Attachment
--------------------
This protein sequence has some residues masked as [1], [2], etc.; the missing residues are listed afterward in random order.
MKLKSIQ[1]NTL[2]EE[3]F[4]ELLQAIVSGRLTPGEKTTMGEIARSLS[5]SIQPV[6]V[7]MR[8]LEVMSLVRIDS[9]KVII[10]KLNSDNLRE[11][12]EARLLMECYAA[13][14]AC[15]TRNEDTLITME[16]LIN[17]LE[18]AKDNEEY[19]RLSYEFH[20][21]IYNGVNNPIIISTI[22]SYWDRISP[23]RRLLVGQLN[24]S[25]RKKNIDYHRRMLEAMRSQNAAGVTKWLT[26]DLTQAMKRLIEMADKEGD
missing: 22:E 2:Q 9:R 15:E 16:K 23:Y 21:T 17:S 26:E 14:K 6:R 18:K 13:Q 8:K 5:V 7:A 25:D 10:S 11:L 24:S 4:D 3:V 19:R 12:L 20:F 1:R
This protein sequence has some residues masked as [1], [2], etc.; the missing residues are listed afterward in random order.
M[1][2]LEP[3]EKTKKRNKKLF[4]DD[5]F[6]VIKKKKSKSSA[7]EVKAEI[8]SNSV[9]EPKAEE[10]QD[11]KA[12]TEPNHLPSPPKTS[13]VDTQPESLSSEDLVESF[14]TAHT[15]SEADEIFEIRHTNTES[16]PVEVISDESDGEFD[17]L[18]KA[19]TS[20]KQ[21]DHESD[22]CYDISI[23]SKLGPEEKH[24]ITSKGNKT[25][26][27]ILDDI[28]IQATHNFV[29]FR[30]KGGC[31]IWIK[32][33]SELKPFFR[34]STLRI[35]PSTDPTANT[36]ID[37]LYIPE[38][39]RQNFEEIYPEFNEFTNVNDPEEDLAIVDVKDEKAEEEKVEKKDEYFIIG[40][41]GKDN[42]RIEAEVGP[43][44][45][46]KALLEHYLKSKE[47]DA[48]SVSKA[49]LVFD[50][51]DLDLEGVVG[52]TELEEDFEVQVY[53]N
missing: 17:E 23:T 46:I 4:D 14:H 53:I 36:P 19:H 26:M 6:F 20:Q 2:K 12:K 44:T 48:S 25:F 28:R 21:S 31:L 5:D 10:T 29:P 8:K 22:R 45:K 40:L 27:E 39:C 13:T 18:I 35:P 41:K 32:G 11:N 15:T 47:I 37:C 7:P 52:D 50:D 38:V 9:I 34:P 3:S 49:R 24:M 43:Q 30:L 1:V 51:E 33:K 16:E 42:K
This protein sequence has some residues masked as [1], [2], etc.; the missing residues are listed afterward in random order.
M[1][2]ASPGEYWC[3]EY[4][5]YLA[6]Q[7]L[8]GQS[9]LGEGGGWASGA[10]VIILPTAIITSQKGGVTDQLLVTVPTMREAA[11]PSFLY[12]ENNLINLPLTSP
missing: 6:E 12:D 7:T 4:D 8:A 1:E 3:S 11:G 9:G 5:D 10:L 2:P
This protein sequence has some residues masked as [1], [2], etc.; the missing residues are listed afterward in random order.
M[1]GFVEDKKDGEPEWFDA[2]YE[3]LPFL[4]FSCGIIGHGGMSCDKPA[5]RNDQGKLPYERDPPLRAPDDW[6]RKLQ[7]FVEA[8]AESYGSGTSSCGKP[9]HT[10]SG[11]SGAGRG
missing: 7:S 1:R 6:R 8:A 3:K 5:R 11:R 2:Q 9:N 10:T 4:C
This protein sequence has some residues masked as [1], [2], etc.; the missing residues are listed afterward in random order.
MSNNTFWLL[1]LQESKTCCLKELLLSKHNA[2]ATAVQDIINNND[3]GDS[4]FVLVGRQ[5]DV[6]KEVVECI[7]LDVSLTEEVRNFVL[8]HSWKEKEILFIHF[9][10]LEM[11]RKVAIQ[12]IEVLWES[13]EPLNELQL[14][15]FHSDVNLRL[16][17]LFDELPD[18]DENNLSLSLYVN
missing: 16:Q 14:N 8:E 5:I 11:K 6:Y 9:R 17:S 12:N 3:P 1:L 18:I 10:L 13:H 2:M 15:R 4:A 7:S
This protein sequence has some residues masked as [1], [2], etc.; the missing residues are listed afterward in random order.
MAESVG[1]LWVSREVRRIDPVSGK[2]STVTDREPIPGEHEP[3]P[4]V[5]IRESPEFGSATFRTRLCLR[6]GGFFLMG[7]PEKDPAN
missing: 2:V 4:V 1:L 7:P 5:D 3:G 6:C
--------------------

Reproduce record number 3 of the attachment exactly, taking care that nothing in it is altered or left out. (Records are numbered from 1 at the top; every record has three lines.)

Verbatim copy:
This protein sequence has some residues masked as [1], [2], etc.; the missing residues are listed afterward in random order.
M[1][2]ASPGEYWC[3]EY[4][5]YLA[6]Q[7]L[8]GQS[9]LGEGGGWASGA[10]VIILPTAIITSQKGGVTDQLLVTVPTMREAA[11]PSFLY[12]ENNLINLPLTSP
missing: 6:E 12:D 7:T 4:D 8:A 1:E 3:S 11:G 9:G 5:D 10:L 2:P